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Health Literacy is linked to Economics – it is about both Health Management as well as Healthcare Management

Posted May 11 2010 8:08am

What are the models for the UK?

Corporate companies bear approximately 25% of the total nation’s health expenditures in the USA. With rising direct and indirect costs, up to 50% of corporate revenues are spent on managing ill health of employees.

There is no correlation between healthcare expenditure and productivity since despite this growing expenditure on employees’ healthcare, globally, the workforce pool is riddled with more health issues and problems than ever before. Additionally, productivity costs due to poor health is estimated to be double that of the direct costs. Dr Pawel Suwinski, Principal Consultant, Frost & Sullivan says that only 31% of healthcare expenditure in organizations are spent on direct medical costs, whilst 69% of medical costs are due to productivity loss.

Only a portion of total health care costs is direct: medical, pharmaceutical, worker’s compensation and salary continuation. The majority of health related costs faced by organisations are indirect, e.g. absenteeism, temporary staffing, training interim employees, administrative re-work and presenteeism – which is being at work, but not being fully functional.

Absenteeism and presenteeism and are used to measure productivity losses that are related to personal and family health problems, stress and unhappiness. In 2004, in the US, this cost employers $1,685 per employee per year, amounting to a total annual loss of $225.8 billion.

Not only does productivity shrink in tandem with increased expenditure, compounding the issue is that the pool of productive employees is shrinking as people start work at a later age, whilst the retirement age remains unchanged. Additionally, even though life expectancy has increased, the age people are afflicted with chronic and debilitating diseases is moving downwards, hence people start getting sick earlier; and claims for medical and death insurance begin at a younger age. The combination of these factors means that the draw on a country’s GDP is higher.

Suwinski says that at least 50% of medical costs are preventable by lifestyle adjustments, and 75% of all medical costs caused by chronic diseases are best prevented and treated by lifestyle adjustments. “The irony of our time is that although we live longer and have access to more technology and conveniences than previously, we are busier, more stressed and unhappier than before. This is primarily due to the changes in the environment and lifestyle, coupled with bad habits such poor diet, alcohol consumption, smoking and physical inactivity,” Suwinski states.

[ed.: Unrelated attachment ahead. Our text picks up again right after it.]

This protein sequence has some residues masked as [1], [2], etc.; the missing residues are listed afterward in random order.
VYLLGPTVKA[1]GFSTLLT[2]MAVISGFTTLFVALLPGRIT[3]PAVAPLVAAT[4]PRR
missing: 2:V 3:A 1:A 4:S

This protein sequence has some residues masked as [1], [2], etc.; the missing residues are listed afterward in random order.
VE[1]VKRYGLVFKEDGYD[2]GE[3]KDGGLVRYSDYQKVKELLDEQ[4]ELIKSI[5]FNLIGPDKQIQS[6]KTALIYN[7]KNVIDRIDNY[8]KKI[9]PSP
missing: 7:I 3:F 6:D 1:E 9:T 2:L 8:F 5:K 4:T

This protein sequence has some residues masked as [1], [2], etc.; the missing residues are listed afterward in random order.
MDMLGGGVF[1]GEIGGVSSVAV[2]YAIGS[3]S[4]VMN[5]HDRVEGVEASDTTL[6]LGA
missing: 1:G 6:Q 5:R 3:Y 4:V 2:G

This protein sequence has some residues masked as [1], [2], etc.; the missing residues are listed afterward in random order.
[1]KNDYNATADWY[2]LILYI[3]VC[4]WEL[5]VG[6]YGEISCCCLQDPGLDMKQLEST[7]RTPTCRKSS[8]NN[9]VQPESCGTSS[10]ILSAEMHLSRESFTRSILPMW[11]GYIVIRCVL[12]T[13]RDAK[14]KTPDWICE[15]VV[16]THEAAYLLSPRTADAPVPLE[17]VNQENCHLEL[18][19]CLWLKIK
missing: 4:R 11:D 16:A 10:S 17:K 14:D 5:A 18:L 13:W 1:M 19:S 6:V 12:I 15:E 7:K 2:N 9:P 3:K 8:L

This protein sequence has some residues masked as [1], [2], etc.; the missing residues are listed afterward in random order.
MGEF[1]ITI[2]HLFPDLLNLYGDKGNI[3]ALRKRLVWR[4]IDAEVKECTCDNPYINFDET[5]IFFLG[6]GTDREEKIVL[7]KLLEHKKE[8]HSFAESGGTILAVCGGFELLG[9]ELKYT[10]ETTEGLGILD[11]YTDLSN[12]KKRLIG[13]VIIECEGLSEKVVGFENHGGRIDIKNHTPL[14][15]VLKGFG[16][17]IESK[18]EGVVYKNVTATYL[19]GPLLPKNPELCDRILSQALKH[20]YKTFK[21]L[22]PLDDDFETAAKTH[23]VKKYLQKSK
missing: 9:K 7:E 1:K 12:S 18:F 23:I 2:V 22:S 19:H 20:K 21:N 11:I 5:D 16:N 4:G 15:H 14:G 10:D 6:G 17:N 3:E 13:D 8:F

The top five biggest contributors of health complications are:

  • Obesity
  • high blood pressure
  • high cholesterol
  • smoking
  • poor diet.

Modern Lifestyle Demands Stress

“Causes of poor health are caused by ageing; which increases chances of chronic and age related diseases, changing disease patterns which maybe lifestyle induced and chronic in nature, and stress brought about by lifestyle demands,” Suwinski elaborates.

The fact is, poor health leads to productivity loss, and indirect costs are twice as expensive as direct medical costs, thus directly impacting corporate profitability. Suwinski says: “50% percent of all diseases can be avoided and prevented by lifestyle changes, and 50% of all medical costs can be saved with integrated and comprehensive health management. Typically, 80% of medical costs are driven by 20% of the employees.”

Suwinski elaborates and Dr Robert Lefever would agree that wellness has to be holistic and encompasses:

  • Physical
  • Spiritual
  • Social
  • Emotional
  • Intellectual
  • And environmental wellness.

For effective implementation, companies have to employ wellness programmes that are holistic, integrated, compulsory, strategic and evidence based. As healthier employees are more productive, aligning employee health management with corporate strategic plans also creates competitive advantage.

Employers in the knowledge economy who invest in health management and not healthcare management, realise employee health is a long term investment that will support corporate growth as employees’ good health is the central and essential quality that determines level of productivity.

For employers and employees alike, ‘Health Literacy’ is core to self-management and maintaining wellness. Primarily this is about prevention and early detection, and in the case of illness – knowing your treatment options via authoritative sources such as in Capital Health.


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